We are very lucky to have access to quality meat in the Mornington Peninsula like at the Hillock Downs. A veal rack is as hard to find as hen’s teeth. The Cottage Chef finds a nice rack today and here is her recipe.
Veal has its unique texture. The Cottage Chef decides to marinate it with Asian ingredients and grills them over charcoal.
One whole rack of veal
Marinate – green onion, shallot, ginger, Chinese cooking wine, corn starch, raw sugar, fish sauce, dark soy sauce, garlic, lime juice, white pepper, cooking oil.
Finely chopped all ingredients.
Cut the racks into individual pieces.
In a large bowl, mix all ingredients and sauces and apply them evenly over the rack pieces.
Leave to marinate for 1 hour.
Grill over charcoal.
Tip: leave in the freezer for a day or 2, and you will get a different texture.
The Hillock Downs was as large as 1000 acres and it had been used as part of the training grounds for troops in World War 2, they have records going back 100 years. You can get more than fresh meat and vegetables at their produce store. You also learn about their history and the hard work they put in for our safe, delicious food.
Rump steak was often chewy and The Cottage chef normally won’t prepare it as a steak. But at Hillock Downs she found the most tender rump steak ever.
The Hillock Downs cattle are raised and grown locally in Mornington Peninsula, they aren’t feedlot fed and are free to roam open pasture paddocks. They are turning off 450kg to 530kg milk vealer cattle at 9 to 10 months of age. There are no hormones and are antibiotic free.
This means young, tasty, tender beef, and we aren’t consuming antibiotic drugs in any of their meat product. This reduces our fear of introducing superbugs through antibiotics overuse.
Besides farming, owner Eddie volunteers with CFA, protecting the local community from fires. We got some useful tips to make our cottage and BBQ facilities safe during the busy summer season.
The Hillock Downs produce store is opened Friday, Saturday and Sunday. They only sell freshly butchered beef and they call it a day when they’re sold out. It has been popular among the locals. To avoid disappointment, contact them before you go. Sally, a.k.a the farmer’s wife who works at their produce store is very friendly and knowledgeable. She also grows the vegetables sold at her store. Hillock Downs is only a few minutes drive from our cottage. Get some for your BBQ during your stay, or to bring home, you won’t be disappointed.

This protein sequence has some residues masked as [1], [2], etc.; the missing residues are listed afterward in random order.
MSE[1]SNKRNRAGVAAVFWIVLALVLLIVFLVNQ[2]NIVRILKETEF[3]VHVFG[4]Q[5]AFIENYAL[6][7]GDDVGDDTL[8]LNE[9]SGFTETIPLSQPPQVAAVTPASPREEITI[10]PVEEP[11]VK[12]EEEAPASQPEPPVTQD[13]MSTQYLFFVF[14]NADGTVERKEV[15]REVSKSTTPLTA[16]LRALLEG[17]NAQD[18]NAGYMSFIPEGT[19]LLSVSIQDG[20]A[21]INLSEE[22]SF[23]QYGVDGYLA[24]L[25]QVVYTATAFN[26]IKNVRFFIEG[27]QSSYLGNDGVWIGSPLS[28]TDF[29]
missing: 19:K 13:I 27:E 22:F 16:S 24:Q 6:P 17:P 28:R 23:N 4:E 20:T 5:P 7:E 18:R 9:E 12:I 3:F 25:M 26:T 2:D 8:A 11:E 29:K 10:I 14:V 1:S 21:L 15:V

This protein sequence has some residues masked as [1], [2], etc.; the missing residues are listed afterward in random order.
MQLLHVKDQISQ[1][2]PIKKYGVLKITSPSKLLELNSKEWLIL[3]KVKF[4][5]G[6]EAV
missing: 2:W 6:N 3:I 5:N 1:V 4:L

The produce store
Sally, a.k.a farmer’s wife who works at the produce store. She also grows many of the vegetables sold there.
The produce store
The produce store was the old dairy at the entrance.
The Cottage Chef takes on a new recipe and wine pairing challenge, with emphasis on retaining the original favours of freshly harvested organic zucchini. She came across these delicious vegetables after a visit to the Peninsula Fresh Organics in Baxter.
A “less is more” approach is therefore taken. The Cottage Chef will use a recipe which adds little seasoning, to ensure diners are actually enjoying the zucchini, a “light taste” vegetable itself. The same is required from the wine, best if it is nothing but grape juice; well fermented grape juices. Luckily the Mornington Peninsula offers a good variety of wine making styles and methods.
At Trofeo Estate they make wine which is aged in terracotta. According to Trofeo, “Terracotta does not impart any flavour, so the wines produced in the Amphora display all of the delicate fruit aromatics and flavours, pre-existing in the grapes. Terracotta is an inorganic medium, and as such does not harbor spoilage micro-organisms, thus reducing the levels of Sulphur required to safeguard the wine.” The Cottage Chef found their Amphora Chardonnay to be a good match. The Chardonnay grapes were hand harvested and whole bunch pressed. The wine is aged in Terracotta Amphorae for 10 months accompanied with periodic stirring of the lees. Besides the natural favour of the fruits, there is mouthfeel texture and complexity, adding a good natural contrast to the zucchini.
Extra virgin olive oil, rocket salad, lemon juice, rind, sea salt, pepper, and parmesan cheese.
Trim the ends of the zucchini and slice diagonally into wafer-thin rounds. Place in a bowl.
Combine the oil, lemon juice and rind, and season with salt and pepper. Pour mixture over zucchini and leave for 5 minutes. Pile the rocket onto serving plates, then top with the zucchini and finish with the parmesan. Serve as a first course or as an accompaniment to simply grilled meat and fish.